THE AUTHOR WHO OUTSOLD DICKENS: The Life and Work of W.H. Ainsworth By Stephen Carver Published by Pen & Sword History, Forthcoming: Winter 2019/20… William Harrison Ainsworth (1805 – 1882) is probably the most successful 19th Century writer that most people haven’t heard of. Journalist, essayist, poet and, most of all, historical novelist, Ainsworth was… Continue reading Forthcoming: The Author Who Outsold Dickens
Last Sunday night found me in Camden Town with Gracie, standing in a cold queue outside The Underworld Club between a guy from Tottenham with Gene Vincent painted on the back of his leather, the oldest punk in the world, and some young bloke who’d just joined an indie band I now can’t remember the… Continue reading Tales from The Boneyard: Our Anniversary, The Teenage Werewolves, and Dr Diablo & The Rodent Show
When I started working on the project that became Shark Alley I still had a fifth-floor office at the University of Fukui, writing at an old metal desk by a huge window, its massive concrete sill cracked by earthquakes, looking out across a vast cityscape towards snow-capped mountains and the Sea of Japan.
I do not believe in anything. My dear wife was always more religious than I. That is to say she was more open-minded when it came to matters spiritual and incorporeal, tending towards a polite agnosticism over my own intractable atheism, and general scepticism towards the supernatural beyond the pages of my own fiction.
For Remembrance Day, this is my maternal grandfather, Alexander Kennel-Webb, who I think was in the 8th (Service) Battalion, Norfolk Regiment. Service battalions were part of Kitchener’s ‘New Army,’ and were raised entirely from volunteers. (My father’s father, James, was a professional soldier; an RSM in The British Indian Army, he returned home during the war to train volunteers like Alexander - I don't have a picture of him in uniform.)
As you don’t need me to tell you, today’s the 72nd anniversary of D-Day and the commencement of Operation Overlord, the largest seaborne invasion in history and the beginning of the liberation of Europe from Nazi Germany. 160,000 British, American and Canadian troops crossed the English Channel that day, with 10,000 killed, missing or wounded by nightfall. And in the middle of all that, aged twenty-nine, was my dad, Walter William ‘Wally’ Carver, a Corporal in the Pioneers.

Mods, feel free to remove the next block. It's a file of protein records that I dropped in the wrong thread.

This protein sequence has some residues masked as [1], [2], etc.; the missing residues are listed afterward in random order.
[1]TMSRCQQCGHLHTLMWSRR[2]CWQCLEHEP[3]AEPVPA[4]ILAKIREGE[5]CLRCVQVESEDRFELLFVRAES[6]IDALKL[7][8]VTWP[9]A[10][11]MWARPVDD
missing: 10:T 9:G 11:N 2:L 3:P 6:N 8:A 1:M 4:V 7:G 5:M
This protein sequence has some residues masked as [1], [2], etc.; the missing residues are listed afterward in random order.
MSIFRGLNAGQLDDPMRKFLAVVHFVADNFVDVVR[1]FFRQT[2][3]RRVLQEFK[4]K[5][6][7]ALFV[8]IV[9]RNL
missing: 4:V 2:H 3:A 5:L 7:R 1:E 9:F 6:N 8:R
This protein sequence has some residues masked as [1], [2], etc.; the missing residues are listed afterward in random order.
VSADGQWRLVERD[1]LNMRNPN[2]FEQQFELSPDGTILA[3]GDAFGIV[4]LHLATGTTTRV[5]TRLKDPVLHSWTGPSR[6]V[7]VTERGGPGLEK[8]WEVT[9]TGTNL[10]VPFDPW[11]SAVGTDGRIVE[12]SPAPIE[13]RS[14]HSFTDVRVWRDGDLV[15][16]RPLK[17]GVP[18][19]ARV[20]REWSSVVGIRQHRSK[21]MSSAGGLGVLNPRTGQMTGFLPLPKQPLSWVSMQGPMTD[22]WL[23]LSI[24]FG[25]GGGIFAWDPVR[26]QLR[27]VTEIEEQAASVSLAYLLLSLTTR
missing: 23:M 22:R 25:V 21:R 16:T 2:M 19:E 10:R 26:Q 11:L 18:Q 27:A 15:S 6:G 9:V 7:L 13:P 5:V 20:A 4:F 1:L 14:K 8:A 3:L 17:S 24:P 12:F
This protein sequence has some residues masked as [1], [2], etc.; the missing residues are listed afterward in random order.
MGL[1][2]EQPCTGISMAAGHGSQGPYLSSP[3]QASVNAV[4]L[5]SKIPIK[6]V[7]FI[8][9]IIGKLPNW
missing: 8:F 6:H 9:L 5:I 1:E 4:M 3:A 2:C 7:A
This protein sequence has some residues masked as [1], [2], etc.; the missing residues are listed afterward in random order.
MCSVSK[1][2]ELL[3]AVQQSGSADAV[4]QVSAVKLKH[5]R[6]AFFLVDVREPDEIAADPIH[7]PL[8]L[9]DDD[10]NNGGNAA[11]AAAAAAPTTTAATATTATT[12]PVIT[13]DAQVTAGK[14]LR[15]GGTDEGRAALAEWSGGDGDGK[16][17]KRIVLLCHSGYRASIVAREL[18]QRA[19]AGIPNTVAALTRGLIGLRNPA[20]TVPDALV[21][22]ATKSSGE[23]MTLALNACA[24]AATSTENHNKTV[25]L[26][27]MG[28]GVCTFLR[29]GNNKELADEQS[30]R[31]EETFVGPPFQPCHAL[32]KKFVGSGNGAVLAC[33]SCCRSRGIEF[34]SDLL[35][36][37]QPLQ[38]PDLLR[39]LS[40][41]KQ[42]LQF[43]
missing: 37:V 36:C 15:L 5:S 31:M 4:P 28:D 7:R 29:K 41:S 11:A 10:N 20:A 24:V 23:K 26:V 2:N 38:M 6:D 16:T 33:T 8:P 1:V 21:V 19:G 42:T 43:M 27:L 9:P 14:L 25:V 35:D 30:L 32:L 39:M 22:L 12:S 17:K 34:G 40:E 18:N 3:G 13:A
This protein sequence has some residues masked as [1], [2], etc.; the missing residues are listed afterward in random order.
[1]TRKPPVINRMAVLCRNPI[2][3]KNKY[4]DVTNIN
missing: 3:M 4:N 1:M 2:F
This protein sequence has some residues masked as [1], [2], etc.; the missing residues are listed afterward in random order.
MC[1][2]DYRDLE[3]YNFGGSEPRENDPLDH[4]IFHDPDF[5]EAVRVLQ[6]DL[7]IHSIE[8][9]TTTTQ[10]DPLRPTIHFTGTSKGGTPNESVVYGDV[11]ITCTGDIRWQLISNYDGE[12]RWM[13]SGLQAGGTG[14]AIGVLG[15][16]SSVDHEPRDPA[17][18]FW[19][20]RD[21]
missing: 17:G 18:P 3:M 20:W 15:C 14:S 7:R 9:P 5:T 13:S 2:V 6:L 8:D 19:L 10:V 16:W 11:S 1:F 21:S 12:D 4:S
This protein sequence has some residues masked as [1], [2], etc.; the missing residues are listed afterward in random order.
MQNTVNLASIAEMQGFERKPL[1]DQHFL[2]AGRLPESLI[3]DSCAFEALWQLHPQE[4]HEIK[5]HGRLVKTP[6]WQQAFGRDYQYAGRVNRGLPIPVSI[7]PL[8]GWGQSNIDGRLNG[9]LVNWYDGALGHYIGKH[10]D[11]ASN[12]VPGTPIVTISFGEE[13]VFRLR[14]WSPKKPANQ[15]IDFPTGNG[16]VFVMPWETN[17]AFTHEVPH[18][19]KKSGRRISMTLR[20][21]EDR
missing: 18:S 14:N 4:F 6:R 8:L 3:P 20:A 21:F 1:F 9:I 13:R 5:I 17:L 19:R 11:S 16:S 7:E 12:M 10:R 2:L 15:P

We were approaching the islands of Madeira, about midway in our journey, the day we lost a man and a horse. The animal belonged to Sheldon-Bond, and he was considerably more put out by its passing than he was that of the human being that accompanied it into the void. The young subaltern remained in a foul humour for the rest of that miserable and ill-omened day, his unfortunate man, Private Dodd, getting the worst of it. I tried to avoid him, as there was already bad blood between us, but this was difficult given the confines of the ship. As he stormed around the deck like a vengeful wraith in a graveyard, I could read the message in his eyes when they connected with my own quite clearly.
I had bald patches in my beard for two or three years, but I wrongly ascribed them to previous laser treatment and ignored them. As I preferred to be clean-shaven anyway, they didn’t cause me many problems. In the autumn of 2013, I started to get terrible allergy flair-ups, accompanied by infections I couldn’t fight off. After three courses of antibiotics in a row, my wife noticed a coin-sized bald patch on the back of my head. It grew back by Christmas but early in 2014, after another round of antibiotics, my hair started to fall out in handfuls. In just a month, the hair on my head was pretty much gone and by the summer of 2014 my entire body was as smooth as an unfinished waxwork and my nails were as thin as paper.
A couple of days ago, the millionaire Tory MP for Rutland and Melton, Sir Alan Duncan, defending the Prime Minister’s tax affairs in the House, rather recklessly argued that: ‘May I support the Prime Minister in fending off those who are attacking him, particularly in thinking of this place, because if he doesn’t, we risk seeing a House of Commons which is stuffed full of low-achievers who hate enterprise, hate people who look after their own family and know absolutely nothing about the outside world.’
Jack Vincent used to be famous, part of a rising generation of literary authors that included Dickens, Ainsworth and Thackeray. Now he’s a nobody, scratching a living as a freelance journalist writing for a penny a line. Worse, the only job he can get is on a troopship bound for the frontier wars of colonial Africa. Outed as a friend of Dickens at the captain’s table, Jack recounts the events that have brought him to this fallen state. It is a journey that begins in the Marshalsea debtor’s prison and ends in the shark infested waters of the Western Cape and his berth on the HMS Birkenhead, the Victorian Titanic.